The Bottom Line

Most companies sub-$300 MM market cap purchased their D&O policies to appease board members and bankers.  Most, if not all, of these executive teams never took the time to truly understand their policies.  Due to the size of the policies, small in comparison to other public companies, they were likely purchased from someone who does not specialize in D&O liability insurance and other management liability products.

D&O insurance is the ONLY TRUE PROTECTION a board or executive member has to protect their personal assets from corporate liabilities.  D&O policies are not like other insurance policies and have multiple layers, or Sides, that provide different types of protection.  Understanding and advising on these policies requires specialized knowledge and expertise.  Advising on these coverages for sub-$300 MM market cap companies takes even more niche expertise.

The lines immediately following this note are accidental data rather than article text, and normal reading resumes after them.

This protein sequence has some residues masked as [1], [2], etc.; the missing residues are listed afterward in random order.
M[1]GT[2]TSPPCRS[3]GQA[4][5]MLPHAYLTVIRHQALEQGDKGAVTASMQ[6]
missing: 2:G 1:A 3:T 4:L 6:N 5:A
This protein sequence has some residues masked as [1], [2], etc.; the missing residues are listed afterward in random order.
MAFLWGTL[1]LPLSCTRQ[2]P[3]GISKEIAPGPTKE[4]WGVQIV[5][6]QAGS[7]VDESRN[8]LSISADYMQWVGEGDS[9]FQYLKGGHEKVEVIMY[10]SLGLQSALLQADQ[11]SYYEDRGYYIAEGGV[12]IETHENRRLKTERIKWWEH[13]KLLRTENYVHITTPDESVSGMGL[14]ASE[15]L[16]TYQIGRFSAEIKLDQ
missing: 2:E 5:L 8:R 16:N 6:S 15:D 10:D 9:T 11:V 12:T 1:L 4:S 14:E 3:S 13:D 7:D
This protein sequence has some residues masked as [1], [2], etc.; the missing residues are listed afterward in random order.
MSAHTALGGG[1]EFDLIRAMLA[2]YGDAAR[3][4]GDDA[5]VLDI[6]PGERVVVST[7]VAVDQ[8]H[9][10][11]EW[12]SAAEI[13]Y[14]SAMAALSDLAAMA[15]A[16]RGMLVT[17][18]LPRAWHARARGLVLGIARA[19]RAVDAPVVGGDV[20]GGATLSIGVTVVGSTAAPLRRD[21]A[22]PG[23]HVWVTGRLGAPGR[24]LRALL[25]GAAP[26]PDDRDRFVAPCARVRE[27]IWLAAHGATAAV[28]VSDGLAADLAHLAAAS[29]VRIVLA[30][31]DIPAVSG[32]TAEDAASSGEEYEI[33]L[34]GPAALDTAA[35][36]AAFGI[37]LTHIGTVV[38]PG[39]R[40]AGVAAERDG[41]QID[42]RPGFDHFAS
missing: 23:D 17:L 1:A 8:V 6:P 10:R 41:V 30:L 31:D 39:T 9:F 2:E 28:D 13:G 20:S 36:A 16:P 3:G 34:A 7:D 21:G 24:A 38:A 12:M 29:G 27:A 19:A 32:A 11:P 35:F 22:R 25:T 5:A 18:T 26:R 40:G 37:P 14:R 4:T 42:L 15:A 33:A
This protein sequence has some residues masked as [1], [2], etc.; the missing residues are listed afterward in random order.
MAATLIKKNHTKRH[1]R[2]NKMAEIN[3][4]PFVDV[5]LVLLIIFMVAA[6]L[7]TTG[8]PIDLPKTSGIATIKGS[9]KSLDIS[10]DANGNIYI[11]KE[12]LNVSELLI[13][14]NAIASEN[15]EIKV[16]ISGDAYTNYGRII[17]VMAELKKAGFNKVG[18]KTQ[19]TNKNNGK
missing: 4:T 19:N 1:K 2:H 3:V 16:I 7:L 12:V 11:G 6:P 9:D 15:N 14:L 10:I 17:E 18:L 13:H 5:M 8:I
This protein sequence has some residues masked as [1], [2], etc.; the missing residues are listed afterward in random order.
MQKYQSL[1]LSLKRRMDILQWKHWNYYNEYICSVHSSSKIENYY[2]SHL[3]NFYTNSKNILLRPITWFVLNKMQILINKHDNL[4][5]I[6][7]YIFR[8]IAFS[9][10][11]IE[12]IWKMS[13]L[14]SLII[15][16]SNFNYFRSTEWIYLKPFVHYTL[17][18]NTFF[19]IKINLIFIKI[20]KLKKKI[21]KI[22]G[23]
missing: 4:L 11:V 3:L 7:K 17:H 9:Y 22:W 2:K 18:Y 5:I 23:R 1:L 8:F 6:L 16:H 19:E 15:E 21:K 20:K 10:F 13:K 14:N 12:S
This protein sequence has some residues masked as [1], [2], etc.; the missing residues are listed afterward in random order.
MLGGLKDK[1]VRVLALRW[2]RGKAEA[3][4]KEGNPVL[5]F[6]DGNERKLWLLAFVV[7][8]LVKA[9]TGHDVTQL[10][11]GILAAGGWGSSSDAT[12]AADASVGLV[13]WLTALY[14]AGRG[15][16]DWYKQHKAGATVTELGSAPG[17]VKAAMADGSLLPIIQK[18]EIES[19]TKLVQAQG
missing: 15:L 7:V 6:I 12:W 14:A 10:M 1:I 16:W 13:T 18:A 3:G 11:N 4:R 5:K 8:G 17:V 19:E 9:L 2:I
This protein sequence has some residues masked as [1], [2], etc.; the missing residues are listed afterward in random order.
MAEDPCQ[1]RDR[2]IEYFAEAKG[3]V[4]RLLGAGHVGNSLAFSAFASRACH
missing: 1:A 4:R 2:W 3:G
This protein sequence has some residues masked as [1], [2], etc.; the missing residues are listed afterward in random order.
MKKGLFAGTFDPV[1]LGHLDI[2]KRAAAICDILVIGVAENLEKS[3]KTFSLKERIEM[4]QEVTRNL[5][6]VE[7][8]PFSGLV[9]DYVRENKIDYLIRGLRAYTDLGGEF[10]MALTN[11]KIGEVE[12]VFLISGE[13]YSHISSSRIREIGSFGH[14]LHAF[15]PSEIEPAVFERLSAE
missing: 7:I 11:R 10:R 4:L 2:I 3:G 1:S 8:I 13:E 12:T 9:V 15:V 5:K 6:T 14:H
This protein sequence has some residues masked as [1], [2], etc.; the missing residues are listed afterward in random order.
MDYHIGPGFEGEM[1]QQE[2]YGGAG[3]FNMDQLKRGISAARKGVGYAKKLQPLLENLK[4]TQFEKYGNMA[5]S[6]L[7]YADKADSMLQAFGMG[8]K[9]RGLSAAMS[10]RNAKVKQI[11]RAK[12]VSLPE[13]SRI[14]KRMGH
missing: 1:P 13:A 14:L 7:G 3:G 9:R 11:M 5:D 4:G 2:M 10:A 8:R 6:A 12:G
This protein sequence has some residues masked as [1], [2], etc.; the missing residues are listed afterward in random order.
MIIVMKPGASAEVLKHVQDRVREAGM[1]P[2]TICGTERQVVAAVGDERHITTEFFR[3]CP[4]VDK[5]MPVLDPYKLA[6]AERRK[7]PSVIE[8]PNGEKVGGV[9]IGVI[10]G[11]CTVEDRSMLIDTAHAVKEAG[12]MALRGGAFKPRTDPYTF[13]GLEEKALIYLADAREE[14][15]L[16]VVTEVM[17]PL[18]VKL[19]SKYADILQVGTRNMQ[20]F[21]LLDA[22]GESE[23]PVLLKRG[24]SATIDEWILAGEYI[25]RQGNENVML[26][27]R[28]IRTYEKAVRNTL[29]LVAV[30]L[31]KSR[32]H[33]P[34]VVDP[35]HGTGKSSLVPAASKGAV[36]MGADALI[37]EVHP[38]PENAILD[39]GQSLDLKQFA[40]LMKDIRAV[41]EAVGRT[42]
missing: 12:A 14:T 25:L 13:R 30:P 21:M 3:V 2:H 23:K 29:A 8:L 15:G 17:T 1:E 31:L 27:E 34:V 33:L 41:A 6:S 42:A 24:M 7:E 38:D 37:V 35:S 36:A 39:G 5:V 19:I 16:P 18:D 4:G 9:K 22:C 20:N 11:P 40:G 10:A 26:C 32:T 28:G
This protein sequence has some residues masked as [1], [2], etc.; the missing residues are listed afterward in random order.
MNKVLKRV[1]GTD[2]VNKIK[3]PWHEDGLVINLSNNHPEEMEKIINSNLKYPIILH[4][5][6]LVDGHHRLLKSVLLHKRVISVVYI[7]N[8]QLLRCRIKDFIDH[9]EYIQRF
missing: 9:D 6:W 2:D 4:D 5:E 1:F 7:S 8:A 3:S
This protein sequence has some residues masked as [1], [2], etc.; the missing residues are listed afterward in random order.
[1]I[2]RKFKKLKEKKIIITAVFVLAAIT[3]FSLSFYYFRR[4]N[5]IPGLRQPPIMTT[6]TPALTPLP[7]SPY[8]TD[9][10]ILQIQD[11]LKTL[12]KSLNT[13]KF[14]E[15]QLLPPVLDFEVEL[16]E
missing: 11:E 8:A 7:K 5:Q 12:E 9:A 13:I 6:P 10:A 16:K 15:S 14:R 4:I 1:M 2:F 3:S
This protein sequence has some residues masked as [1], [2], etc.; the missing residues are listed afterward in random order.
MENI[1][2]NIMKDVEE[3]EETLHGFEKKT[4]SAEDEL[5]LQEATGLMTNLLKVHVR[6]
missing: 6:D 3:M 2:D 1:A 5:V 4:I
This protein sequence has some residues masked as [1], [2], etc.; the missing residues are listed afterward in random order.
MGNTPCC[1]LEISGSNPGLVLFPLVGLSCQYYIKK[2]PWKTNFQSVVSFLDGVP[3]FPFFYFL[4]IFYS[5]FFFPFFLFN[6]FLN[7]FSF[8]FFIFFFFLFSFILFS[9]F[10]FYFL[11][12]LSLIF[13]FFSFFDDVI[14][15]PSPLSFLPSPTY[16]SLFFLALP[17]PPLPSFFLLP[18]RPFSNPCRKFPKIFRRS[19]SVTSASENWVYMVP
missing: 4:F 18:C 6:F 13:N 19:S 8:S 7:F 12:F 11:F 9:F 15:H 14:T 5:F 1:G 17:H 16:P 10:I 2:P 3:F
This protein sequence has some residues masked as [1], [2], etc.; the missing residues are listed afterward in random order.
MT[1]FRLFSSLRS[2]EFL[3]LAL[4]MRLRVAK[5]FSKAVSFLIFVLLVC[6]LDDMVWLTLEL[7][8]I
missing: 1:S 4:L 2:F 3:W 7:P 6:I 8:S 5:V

My Advice to Every Micro-cap and Small-cap CEO

  • Review your policies NOW.  This is great advice for any business owner, BOD member, or executive team. The common response will be, “I cannot afford to spend the time on that right now.”  My answer is you cannot afford not to wait – your entire world is at risk.

  • If your broker does not specialize in management liability products for public companies, find someone who does.

  • Understand how a D&O policy works and the different Sides – Side A,B,C?

  • Do you have a “Side A Only, DIC” policy? You should: This is the only policy that will ensure capital is available for legal defense costs and has no deductible. This is a policy that is purchased in excess of your primary D&O.

  • Review your coverage limits with your broker and take into consideration all your financing and business activities for the past few years and adjust coverage limits accordingly.

Understanding what type of D&O coverage you need is complicated but paramount for all companies, and even more important for the Directors and Officers who operate them, especially right now.  JAISIN Insurance Solutions is eager to share its expertise and experience. We can mitigate your legal risk so you can focus on what’s important, the safety of your employees and the success of your business.  Give us a call and we can determine if you have the right coverage that could save you millions.

Jason Bishara